Have you ever seen someone at a bar put a coaster on top of their drink and then proceed to walk away? If you’ve ever questioned this practice — Where are they going? Why would they ever leave their drink? — you’re likely not the only one. Bar culture has its own unspoken language, different quirks that seem strange to a passerby, but to the experienced barfly, the signal is clear.
To help decipher this, VinePair spoke with Bryce Kephart, bartender at the Horse Inn in Lancaster, Pa., a tavern known for its shape-shifting abilities as both a local watering hole and an inspired cocktail bar. “When I see someone put a coaster on their drink, my reaction depends on a couple of things: Are they finished with the drink? Is it still half full? Do they still have a tab open?” says Kephart. “But most of the time it just means they are leaving their drink and they will be back.”
For many, this is a universal sign, arguably from the days of yore, to say you’re going to finish this beer, or that spot is already taken. Kephart notes that it is usually something he sees from an older crowd, “In older men it seems to be more narrowed in,” says Kephart. “In my experience, older guys tend to wander more around the bar.”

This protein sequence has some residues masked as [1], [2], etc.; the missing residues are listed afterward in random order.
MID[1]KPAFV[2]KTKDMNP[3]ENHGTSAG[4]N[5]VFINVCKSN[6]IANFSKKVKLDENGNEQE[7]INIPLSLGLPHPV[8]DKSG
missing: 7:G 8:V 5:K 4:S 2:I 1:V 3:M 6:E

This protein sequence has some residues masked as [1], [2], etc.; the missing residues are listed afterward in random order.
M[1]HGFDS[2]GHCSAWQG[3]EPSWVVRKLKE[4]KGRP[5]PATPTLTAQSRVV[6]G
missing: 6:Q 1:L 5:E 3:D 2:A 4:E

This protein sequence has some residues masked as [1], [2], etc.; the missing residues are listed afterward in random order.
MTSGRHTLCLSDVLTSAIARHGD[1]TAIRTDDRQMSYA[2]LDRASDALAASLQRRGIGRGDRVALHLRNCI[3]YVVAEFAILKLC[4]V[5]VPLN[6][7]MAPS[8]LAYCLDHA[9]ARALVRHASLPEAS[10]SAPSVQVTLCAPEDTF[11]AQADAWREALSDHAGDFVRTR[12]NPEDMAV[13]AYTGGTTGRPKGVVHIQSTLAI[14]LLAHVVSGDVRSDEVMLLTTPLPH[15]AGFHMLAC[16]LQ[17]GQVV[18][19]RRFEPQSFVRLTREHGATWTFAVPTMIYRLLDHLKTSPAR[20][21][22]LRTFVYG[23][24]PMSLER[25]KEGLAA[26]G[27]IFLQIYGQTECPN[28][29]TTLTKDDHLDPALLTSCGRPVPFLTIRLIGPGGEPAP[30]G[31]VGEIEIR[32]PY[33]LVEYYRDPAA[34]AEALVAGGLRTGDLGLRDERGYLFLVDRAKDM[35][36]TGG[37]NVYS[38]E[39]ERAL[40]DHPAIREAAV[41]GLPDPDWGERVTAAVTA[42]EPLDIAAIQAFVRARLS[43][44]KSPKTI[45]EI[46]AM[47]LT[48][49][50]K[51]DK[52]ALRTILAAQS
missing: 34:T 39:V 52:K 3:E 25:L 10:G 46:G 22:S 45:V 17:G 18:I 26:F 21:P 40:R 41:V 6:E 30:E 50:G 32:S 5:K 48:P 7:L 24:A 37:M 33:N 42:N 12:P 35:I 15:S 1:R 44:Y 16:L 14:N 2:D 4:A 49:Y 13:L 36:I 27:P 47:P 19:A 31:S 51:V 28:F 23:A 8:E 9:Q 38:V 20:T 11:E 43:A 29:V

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While coasters are preferred, Kephart says a bar napkin can be used as an easy fix. “In the past, I have had to quickly throw napkins on people’s drinks when they have left,” says Kephart. “In that case, it is more of a signal to other people.”
This rule does have its limits, though. While leaving your drink unattended is not advised, and could even be considered dangerous in some settings, if you do need to step away, try to keep your excursion as short as possible. This might be feasible to do on a Monday, but be sure to read the room on more bustling evenings, as the courtesy of other patrons may not prevail on a Friday or Saturday night. And so the bartender, who wants to be serving as much as they can as effectively as possible, isn’t beholden to your drink. “I have had other people sit down, pushing the beer to the front to say, ‘Clear this,’” says Kephart. “People are definitely seat hungry on the weekend. They will forget or ignore obvious things and cues to get a seat.”